I carried on to the Machaton pride of lions, and also found them rather inactive after their meal last night. There were three adult lionesses and just the one remaining cub – no one is sure what happened to the second cub, but it is just the little female that is left from the original litter of three. The lions barely moved while we were watching them, so we left hoping to have more luck with the Mahlathini males after dark. Not far from where the lions were sleeping, we came across a lone hyena heading straight towards the sleeping pride, so we followed her for a while, and then went and waited with the lions hoping to see some interaction, but the hyena circled past the lions about 40m away, and not one of the lions picked up on its presence, and the hyena carried on towards where Johannes had found the remains of the lions kill, so we left the area and went for a drink.

The Mahlathini male lions were a bit more cooperative, and we arrived to find one of them lying with its paws on the baby buffalo, while a second lion was feeding on the adult buffalo in the drainage line not too far away. He was feeding on the carcass, but it was not the easiest area to access, so we had to watch from about 20m away. As we left the lions, we came across a pack of four hyenas waiting just on the periphery of the area, but while the male lions are in attendance, they would be stupid to try anything. They didn’t appear to be from the Rockfig clan, but they were extremely relaxed around the vehicle, so I suspect they are possibly from the western clan. Heading back to camp, we had two brief sightings of one civet and one genet.

Monday morning was another cold and miserable day, and the temperature had dropped even further, and the sweltering heat of last week now seemed a distant memory! The rain held off for the first part of the drive as we headed south along western cutline towards Vielmeter. Again the cold weather didn’t promote a great deal of activity amongst our animals, and we only saw a couple of herds of impala, and one group of kudus, but that was all forgotten when Gabriella (one of our loyal guests) spotted Nkateko female leopard in a tree not far from the road. We pulled closer and found that she had a baby impala in the tree with her, and assumed that she had just caught a new born baby. She slept for a while, but awoke and got active when she spotted some impala moving in the distance, and promptly jumped down and looked to stalk them.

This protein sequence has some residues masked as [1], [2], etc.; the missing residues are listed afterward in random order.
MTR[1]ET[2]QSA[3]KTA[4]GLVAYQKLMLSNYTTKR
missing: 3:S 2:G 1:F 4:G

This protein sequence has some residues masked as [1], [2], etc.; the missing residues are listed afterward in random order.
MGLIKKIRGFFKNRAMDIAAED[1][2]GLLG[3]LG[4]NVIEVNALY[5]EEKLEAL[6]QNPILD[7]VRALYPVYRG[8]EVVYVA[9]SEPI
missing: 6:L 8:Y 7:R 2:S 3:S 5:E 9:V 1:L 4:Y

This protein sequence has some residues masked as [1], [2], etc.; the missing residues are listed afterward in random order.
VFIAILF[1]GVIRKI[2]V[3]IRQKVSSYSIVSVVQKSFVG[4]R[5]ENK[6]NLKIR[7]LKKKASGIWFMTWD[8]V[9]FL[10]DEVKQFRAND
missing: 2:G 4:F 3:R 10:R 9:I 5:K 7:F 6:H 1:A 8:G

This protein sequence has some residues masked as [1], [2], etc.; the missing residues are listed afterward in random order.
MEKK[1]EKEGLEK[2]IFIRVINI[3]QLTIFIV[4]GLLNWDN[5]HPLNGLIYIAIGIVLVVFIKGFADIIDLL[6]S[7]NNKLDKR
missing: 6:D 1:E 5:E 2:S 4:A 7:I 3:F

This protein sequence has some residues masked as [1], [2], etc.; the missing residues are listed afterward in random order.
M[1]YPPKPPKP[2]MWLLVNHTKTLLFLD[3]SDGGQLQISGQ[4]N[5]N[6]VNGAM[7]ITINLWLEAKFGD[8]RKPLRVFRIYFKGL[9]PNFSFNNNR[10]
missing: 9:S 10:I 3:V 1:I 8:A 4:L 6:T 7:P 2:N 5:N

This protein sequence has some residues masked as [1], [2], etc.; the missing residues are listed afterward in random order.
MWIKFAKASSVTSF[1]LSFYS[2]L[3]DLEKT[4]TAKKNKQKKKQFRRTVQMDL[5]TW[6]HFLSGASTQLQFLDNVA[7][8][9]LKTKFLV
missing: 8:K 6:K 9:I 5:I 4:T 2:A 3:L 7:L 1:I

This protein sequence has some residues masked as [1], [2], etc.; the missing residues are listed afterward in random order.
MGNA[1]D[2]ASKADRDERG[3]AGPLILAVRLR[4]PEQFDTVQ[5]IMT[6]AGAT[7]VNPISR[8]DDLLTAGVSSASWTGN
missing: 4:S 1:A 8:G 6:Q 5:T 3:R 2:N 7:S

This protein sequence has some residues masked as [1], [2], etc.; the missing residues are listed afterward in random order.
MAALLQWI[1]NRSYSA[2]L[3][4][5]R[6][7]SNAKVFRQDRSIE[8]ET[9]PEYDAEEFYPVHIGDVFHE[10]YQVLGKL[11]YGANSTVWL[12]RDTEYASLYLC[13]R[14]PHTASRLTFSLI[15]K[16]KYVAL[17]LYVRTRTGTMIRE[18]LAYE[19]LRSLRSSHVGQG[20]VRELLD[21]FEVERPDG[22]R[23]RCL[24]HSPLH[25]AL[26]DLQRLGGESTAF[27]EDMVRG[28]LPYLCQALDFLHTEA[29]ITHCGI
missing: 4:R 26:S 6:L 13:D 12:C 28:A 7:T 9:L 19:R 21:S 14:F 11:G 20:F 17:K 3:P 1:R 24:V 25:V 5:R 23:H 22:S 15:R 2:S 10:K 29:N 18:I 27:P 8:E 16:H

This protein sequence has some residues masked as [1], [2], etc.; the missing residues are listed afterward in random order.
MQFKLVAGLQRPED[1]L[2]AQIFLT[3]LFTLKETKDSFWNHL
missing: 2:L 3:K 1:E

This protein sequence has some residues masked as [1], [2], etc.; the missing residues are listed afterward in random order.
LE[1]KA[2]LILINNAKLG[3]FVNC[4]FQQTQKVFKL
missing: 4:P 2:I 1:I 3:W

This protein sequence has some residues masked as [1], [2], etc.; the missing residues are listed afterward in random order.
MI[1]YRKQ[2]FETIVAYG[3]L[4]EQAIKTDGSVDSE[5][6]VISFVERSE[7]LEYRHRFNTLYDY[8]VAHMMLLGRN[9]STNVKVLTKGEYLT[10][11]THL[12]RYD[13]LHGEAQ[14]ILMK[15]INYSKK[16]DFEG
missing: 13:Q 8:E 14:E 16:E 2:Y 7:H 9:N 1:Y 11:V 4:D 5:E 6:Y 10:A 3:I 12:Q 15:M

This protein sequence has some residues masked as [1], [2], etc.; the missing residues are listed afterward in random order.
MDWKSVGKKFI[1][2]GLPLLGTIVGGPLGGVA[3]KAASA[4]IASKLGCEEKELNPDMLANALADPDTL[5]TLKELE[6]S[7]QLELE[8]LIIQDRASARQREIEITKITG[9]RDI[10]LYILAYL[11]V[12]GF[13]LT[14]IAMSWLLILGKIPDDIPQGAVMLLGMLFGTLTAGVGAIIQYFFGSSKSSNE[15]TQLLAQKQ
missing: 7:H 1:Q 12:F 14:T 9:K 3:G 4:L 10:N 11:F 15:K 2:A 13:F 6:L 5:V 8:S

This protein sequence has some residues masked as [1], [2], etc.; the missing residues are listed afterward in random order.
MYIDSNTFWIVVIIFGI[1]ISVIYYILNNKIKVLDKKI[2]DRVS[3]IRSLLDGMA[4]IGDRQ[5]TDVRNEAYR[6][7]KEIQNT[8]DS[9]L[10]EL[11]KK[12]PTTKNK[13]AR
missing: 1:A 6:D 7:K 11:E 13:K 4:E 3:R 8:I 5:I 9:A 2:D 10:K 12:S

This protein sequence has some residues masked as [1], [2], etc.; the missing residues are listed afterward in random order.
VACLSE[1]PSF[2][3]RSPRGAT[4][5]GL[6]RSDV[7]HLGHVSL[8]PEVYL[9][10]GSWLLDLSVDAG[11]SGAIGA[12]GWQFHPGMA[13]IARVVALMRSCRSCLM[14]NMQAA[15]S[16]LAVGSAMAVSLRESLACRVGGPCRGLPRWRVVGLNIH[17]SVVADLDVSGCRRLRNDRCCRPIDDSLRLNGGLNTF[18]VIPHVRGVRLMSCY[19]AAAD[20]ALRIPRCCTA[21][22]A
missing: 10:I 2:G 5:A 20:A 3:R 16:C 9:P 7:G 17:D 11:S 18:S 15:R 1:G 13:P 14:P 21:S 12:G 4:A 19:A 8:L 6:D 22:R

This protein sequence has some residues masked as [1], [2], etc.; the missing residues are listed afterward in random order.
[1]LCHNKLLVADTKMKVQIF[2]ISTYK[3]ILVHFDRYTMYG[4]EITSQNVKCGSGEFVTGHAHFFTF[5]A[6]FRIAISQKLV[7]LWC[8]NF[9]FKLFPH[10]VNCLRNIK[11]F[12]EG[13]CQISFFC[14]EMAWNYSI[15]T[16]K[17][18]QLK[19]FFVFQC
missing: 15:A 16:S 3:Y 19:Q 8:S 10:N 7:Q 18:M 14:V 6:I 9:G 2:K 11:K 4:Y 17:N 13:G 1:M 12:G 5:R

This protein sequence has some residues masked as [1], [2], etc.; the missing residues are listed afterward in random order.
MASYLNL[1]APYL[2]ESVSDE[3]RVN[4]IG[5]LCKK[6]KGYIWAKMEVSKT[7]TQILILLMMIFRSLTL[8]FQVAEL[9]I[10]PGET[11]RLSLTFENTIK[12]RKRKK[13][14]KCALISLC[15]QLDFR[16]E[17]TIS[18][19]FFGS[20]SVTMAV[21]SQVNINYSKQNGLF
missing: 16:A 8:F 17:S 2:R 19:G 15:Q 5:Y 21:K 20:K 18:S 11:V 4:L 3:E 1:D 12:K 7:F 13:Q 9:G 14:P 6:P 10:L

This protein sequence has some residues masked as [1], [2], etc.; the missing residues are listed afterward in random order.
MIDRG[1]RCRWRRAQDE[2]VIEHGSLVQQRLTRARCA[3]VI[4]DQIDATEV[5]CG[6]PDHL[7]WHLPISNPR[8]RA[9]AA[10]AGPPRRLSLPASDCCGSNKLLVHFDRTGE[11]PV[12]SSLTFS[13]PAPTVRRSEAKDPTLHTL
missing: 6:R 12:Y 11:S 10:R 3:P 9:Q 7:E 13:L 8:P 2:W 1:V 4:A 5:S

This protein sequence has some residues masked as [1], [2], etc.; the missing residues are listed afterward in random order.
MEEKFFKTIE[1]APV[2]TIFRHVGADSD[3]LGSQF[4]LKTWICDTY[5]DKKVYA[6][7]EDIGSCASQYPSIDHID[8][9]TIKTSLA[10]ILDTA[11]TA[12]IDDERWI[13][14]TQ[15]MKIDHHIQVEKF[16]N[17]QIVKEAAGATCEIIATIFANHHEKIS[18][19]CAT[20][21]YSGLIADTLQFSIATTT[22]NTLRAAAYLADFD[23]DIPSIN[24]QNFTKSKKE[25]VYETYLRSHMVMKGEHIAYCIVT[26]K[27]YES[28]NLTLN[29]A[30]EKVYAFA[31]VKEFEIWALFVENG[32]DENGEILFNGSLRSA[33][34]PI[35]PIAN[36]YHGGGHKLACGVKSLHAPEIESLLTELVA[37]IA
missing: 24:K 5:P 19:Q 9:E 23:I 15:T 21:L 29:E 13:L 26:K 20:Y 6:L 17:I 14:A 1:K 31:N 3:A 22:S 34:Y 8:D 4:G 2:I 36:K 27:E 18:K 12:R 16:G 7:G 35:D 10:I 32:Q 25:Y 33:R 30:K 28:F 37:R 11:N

Nkateko headed in the direction of the impala, but she soon lost interest, and the reason soon became apparent when we saw that there was another impala carcass under a small Mopane tree! The baby impala was no doubt ripped from the mother impala’s womb and taken up the tree for safe keeping, just as Mbali had done. Nkateko climbed the small Mopane and scanned the area before climbing down to carry on feeding on the carcass; she had already eaten a fair portion of it, but put on a show for us by eating some more.

After our coffee, and a stop at the hyena den which produced nothing, the rain started to fall, so it was out with the ponchos and on with the drive. There still wasn’t much general game activity, only a waterbuck and more impala were seen until we were invited to go and see a rhino a bit further south. Nhlangula male rhino was out and about grazing and quite active in the cool morning, and we had quite a nice sighting of him before heading back to the north.

Herald found the Machaton pride of lions sleeping just south of Elephant dam, and I was not too far away, so I went and stopped off to have a look and see what they were up to, which wasn’t much! The three females were fast asleep, but the eight month old cub obliged us waking up and going to groom two of the lionesses before going back to sleep, and for that short period, we almost forgot that it was raining!